War isn’t courtesy, it’s the vilest thing in the world, and we must understand that and not play at war…

Pierre Bezukhov 

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Actor: Paul Dano (BBC adaptation)

To live only so as not to do evil, so as not to repent, is too little. I used to live that way, I lived for myself and I ruined my life. And only now, when I live, or at least try to live for others, only now I have understood all the happiness of life.

…that man is created for happiness, that happiness is within him, in the satisfying of natural human needs, and that all the happiness comes not from lack, but from superfluity…there is no situation in the world in which a man can be happy and perfectly free..

…The source of blessedness is not outside, but inside us…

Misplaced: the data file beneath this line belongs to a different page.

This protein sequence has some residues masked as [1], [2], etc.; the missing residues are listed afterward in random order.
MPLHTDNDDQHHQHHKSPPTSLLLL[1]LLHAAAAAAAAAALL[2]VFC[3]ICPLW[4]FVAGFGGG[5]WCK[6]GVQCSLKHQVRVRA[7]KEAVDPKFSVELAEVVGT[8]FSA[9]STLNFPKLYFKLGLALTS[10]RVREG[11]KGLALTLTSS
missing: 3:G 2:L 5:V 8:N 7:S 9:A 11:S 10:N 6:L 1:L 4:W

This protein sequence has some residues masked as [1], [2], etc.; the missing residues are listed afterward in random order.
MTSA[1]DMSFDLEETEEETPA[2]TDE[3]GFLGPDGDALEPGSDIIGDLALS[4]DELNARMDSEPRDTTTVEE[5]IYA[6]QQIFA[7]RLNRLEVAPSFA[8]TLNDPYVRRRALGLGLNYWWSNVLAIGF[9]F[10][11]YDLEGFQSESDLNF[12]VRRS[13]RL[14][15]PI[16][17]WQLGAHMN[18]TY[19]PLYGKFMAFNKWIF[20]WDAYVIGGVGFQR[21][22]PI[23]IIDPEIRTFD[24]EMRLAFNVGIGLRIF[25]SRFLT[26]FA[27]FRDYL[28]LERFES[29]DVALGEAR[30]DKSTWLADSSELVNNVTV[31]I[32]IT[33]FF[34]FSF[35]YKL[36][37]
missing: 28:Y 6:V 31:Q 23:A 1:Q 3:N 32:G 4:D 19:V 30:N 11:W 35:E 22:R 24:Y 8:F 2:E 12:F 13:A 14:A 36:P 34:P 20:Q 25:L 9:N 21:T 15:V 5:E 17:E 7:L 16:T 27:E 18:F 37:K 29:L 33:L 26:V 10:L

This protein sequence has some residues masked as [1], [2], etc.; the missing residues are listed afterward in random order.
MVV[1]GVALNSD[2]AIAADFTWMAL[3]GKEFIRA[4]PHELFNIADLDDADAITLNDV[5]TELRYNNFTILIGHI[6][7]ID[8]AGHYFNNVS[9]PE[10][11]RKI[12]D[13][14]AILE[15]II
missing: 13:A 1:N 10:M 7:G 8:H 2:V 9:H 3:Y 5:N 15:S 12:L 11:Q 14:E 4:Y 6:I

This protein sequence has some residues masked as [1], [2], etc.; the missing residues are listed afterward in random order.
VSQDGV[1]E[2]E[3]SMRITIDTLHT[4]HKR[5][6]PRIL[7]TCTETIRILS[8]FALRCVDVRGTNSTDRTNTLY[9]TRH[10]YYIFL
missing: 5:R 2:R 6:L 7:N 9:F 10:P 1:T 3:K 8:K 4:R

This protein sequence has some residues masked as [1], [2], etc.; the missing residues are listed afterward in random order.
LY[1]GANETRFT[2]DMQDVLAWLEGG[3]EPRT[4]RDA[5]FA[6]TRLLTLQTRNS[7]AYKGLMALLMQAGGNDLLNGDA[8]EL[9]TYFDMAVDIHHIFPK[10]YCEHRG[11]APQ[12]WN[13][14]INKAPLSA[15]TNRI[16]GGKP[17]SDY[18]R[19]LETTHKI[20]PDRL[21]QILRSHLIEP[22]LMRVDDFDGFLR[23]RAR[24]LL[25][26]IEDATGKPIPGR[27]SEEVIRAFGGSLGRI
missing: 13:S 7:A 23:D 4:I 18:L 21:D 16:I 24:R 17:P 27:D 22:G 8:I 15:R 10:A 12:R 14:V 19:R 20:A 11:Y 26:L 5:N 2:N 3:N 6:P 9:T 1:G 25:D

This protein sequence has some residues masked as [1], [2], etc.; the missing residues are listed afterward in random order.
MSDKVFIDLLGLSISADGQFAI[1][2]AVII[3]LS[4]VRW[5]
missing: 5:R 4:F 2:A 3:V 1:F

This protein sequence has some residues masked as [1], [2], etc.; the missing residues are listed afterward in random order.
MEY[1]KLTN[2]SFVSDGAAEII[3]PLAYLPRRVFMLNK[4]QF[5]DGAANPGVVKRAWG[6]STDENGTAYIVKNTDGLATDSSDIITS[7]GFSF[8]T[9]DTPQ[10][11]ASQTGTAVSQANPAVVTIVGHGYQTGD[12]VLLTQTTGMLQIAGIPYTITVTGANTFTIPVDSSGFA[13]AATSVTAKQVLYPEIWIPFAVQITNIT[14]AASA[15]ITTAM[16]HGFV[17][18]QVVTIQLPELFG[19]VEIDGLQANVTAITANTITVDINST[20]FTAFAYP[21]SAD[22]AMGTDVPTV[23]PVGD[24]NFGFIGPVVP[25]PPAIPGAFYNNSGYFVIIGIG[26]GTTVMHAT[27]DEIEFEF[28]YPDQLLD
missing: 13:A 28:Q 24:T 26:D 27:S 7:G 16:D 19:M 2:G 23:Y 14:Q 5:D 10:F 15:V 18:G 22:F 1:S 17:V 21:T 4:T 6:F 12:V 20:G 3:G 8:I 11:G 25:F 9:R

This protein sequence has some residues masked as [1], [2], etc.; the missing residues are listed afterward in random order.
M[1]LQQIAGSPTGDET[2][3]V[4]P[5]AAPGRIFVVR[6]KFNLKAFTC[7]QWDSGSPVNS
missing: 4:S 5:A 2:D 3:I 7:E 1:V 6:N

Natasha Rostova

natasha
Actress: Lily James (BBC adaptation)

Can it be that this stranger has now become everything for me?

Why ask? Why doubt when you cannot help knowing? Why speak when it’s impossible to put everything you feel into words?

Napoleon Bonaparte

napolean
Actor: Matthieu Kassovitz

However, a great number of monasteries and churches is always a sign of a nation’s backwardness

A city occupied by enemy is like a girl who has lost her honour

General Kutuzov

general kutuzov
Actor: Brian Cox

…there is nothing stronger that those two warriors, patience and time; they’d do it all…

When in doubt, my dear…abstain

Leo Tolstoy

Tolstoy

When an apple ripens and falls- what makes it fall? Is it that it is attracted tot he ground, is it that the stem withers, is it that the sun has dried it up, that it has  grown heavier, that the wind shakes it, that the boy standing underneath it wants to eat it?

…in military matters the most profoundly devised plans meant nothing, that everything depended on how one responded to the unexpected and unpredictable actions of the enemy, that everything depended on how and by whom the action was conducted.